Couldn't find element LayerAd

Error finding content

Star Statistics - Windows to the Universe

Shop Windows to the Universe

Learn about planets outside our solar system through Exoplanets and Alien Solar Systems by Tahir Yaqoob, Ph.D., a book in our online store book collection.

Star Statistics

Note: (var) means that the star varies in brightness.
Apparent magnitude: brightness, as seen from Earth; the lower the magnitude, the brighter the star.
The Brightest Stars in the Sky

Name Constellation to which star belongs Apparent Magnitude
Sirius Canis Major -1.46
Canopus Carina -0.72
Rigil Kent (Alpha Centauri) Centaurus -0.27
Arcturus Bootes -0.04
Vega Lyra +0.03
Capella Auriga +0.08
Rigel Orion +0.12
Procyon Canis Minor +0.38
Achernar Eridanus +0.46
Betelgeuse Orion +0.50 (var)

Note: Proxima Centauri is part of the Alpha Centauri system.
Apparent magnitude: brightness, as seen from Earth; the lower the magnitude, the brighter the star.
The Nearest Stars

Star Distance (light-years) Apparent Magnitude
Proxima Centauri 4.2 +11.0
Alpha Centauri 4.3 -0.3
Barnard's Star 6.0 +9.5
Wolf 359 7.7 +13.5
Lalande 21185 8.2 +7.5
UV Ceti 8.4 +12.5
Sirius 8.6 -1.46
Ross 154 9.4 +10.5
Ross 248 10.4 +12.3
Epsilon Eridani 10.8 +3.7
Ross 128 10.9 +11.1

Shop Windows to the Universe Science Store!

The Fall 2009 issue of The Earth Scientist, which includes articles on student research into building design for earthquakes and a classroom lab on the composition of the Earth’s ancient atmosphere, is available in our online store.

Windows to the Universe Community

News

Opportunities

You might also be interested in:

Traveling Nitrogen Classroom Activity Kit

Check out our online store - minerals, fossils, books, activities, jewelry, and household items!...more

Magnitude - a measure of brightness

Astronomers use the term "magnitude" to describe the brightness of an object. The magnitude scale for stars was invented by the ancient Greeks, possibly by Hipparchus around 150 B.C. The Greeks grouped...more

Gamma Ray Bursts - The Most Powerful Objects in the Universe?

In the 1960's, the United States launched a series of satellites to look for very high energy photons, called Gamma Rays, that are produced whenever a nuclear bomb explodes. These satellites soon detected...more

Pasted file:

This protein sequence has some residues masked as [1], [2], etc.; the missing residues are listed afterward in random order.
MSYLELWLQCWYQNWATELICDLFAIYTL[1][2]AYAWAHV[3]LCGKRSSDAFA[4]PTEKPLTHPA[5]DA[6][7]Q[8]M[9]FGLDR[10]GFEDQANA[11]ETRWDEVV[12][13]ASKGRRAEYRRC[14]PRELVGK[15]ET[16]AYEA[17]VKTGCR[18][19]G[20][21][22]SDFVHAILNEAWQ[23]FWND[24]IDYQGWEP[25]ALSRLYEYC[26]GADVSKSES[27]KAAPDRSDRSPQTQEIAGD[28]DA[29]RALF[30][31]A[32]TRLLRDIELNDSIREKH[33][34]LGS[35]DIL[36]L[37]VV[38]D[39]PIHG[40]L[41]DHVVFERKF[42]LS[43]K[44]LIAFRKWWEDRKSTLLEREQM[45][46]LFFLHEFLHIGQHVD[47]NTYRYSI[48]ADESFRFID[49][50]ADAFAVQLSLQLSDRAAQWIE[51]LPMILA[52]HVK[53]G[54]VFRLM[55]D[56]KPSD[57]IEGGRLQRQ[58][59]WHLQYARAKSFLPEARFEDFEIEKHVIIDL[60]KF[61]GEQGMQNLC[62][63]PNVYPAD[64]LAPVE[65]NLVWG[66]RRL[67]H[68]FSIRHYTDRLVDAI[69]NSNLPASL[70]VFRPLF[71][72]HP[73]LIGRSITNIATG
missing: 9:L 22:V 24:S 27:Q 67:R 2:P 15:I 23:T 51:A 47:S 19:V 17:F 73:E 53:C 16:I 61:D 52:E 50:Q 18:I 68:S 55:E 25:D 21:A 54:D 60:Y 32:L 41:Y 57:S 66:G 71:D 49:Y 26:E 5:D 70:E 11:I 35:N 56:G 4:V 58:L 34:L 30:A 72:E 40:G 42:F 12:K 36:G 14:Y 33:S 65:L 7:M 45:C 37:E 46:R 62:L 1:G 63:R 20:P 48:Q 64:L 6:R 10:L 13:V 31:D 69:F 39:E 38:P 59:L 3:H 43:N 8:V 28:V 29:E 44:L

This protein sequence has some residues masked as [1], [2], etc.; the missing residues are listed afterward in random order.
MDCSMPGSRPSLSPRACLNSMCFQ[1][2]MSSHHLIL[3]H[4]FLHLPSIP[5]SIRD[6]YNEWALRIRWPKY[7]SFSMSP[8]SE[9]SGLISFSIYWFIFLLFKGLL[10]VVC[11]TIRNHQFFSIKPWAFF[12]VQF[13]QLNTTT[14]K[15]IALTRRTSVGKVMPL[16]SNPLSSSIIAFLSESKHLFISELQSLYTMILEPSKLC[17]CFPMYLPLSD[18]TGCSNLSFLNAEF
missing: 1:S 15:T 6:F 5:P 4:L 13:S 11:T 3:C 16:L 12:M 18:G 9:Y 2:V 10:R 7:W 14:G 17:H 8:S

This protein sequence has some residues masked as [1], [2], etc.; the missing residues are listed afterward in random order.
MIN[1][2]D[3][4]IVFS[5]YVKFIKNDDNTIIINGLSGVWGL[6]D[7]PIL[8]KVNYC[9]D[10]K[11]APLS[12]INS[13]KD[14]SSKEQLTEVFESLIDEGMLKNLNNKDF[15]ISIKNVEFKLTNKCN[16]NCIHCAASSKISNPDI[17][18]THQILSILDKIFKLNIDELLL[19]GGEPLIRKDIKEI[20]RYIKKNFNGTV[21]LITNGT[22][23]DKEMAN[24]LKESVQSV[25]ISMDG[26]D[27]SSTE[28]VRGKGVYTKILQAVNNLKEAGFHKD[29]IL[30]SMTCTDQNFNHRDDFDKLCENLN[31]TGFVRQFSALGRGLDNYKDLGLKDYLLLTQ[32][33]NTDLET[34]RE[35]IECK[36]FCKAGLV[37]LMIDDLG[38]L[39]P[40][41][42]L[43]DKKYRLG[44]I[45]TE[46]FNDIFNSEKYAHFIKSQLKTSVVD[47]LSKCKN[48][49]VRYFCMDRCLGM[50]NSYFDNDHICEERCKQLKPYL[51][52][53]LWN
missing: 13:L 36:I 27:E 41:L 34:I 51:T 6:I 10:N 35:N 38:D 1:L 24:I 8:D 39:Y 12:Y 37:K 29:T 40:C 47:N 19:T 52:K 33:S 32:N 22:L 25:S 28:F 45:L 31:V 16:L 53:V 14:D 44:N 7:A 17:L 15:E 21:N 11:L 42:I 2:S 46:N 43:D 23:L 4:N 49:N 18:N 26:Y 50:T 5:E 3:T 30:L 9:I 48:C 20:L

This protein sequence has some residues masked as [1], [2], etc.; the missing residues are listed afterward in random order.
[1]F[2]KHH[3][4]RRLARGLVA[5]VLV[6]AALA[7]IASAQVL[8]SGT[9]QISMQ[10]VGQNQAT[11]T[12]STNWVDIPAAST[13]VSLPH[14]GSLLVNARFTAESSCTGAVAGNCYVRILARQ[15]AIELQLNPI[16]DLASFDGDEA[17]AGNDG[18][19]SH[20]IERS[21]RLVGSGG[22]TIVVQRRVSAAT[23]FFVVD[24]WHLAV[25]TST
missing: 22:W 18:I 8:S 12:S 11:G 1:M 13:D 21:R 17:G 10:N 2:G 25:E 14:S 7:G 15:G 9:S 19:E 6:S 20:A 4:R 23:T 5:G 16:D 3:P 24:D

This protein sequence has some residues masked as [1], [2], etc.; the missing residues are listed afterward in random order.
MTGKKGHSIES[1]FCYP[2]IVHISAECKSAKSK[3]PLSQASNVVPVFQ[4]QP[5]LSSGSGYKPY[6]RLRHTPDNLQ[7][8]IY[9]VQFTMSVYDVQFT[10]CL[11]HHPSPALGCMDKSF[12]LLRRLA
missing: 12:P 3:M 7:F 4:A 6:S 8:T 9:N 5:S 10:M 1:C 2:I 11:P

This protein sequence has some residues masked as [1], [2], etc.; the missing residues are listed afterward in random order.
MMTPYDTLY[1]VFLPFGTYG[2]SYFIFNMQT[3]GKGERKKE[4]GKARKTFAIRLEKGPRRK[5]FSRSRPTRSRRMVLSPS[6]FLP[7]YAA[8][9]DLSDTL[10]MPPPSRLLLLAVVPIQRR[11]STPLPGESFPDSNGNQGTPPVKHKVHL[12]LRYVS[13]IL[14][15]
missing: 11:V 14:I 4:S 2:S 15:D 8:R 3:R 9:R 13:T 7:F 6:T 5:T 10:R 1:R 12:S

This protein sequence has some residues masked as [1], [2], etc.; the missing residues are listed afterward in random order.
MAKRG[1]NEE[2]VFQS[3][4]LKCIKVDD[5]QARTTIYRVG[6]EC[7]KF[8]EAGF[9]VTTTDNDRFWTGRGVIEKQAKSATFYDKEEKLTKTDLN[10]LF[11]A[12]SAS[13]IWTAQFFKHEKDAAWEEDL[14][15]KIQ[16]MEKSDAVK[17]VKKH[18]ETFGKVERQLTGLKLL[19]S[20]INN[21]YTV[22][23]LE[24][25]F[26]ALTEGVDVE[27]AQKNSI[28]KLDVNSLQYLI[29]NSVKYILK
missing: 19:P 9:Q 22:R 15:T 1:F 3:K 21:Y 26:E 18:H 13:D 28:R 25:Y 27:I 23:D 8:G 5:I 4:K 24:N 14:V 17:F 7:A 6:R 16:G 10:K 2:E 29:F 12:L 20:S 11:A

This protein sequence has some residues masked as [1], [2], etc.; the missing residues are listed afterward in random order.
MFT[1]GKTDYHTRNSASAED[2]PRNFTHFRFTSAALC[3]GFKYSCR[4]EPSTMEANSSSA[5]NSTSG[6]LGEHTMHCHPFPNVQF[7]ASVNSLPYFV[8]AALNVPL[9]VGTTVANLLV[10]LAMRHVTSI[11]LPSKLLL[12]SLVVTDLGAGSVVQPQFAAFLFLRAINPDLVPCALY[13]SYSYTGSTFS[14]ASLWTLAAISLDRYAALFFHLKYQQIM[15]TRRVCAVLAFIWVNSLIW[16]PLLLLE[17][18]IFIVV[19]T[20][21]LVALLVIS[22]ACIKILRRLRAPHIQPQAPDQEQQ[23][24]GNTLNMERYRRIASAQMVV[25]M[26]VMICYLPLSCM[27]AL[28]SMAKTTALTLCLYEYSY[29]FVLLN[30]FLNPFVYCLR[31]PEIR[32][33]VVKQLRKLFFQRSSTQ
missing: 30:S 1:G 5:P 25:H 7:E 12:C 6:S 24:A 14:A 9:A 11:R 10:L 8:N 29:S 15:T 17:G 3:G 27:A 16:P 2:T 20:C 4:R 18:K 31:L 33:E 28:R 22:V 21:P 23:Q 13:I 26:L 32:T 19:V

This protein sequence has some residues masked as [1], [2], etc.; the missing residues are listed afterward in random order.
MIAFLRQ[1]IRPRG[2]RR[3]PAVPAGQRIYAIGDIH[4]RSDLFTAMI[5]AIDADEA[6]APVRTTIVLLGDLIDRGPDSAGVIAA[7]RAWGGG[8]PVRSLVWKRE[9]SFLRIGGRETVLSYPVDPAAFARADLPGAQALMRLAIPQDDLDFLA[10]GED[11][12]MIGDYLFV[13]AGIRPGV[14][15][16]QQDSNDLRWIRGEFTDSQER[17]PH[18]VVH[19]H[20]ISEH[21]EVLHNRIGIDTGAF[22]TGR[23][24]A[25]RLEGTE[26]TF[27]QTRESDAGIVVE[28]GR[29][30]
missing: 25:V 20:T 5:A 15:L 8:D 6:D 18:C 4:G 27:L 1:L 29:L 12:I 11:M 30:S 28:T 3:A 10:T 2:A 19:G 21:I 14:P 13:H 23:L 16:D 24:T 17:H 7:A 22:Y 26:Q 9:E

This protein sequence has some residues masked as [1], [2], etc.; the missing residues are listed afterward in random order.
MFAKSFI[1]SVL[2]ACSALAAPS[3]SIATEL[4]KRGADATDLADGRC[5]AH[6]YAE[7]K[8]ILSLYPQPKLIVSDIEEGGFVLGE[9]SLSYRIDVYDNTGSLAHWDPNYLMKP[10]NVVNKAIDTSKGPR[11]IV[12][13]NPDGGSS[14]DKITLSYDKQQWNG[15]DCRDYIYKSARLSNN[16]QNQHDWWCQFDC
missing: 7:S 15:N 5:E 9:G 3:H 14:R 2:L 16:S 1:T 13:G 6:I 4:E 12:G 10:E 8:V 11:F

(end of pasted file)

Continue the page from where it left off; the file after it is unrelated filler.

Galaxies

The introduction of telescopes to the study of astronomy opened up the universe, but it took some time for astronomers to realize how vast the universe could be. Telescopes revealed that our night sky...more

Neutron Stars

Neutron Stars are the end point of a massive star's life. When a really massive star runs out of nuclear fuel in its core the core begins to collapse under gravity. When the core collapses the entire star...more

Spiral Galaxies

Spiral galaxies may remind you of pinwheels turning slowly as though in some intergalactic breeze. They are rotating disks of gas, dust and stars. Through a telescope or binoculars, the bright nucleus...more

White Dwarfs

White Dwarfs are the remnants of stars that were massive enough to stay alive using nuclear fusion in their cores, but not massive enough to blow apart in a Type II supernova. When stars like our own sun...more

Algol

What's in a Name: Arabic for "head of the demon" Claim to Fame: Represents Medusa's eye in Perseus. A special variable star that "winks" every 3 days. Type of Star: Blue-white Main Sequence Star, and...more

Windows to the Universe, a project of the National Earth Science Teachers Association, is sponsored in part by the National Science Foundation and NASA, our Founding Partners (the American Geophysical Union and American Geosciences Institute) as well as through Institutional, Contributing, and Affiliate Partners, individual memberships and generous donors. Thank you for your support! NASA AGU AGI NSF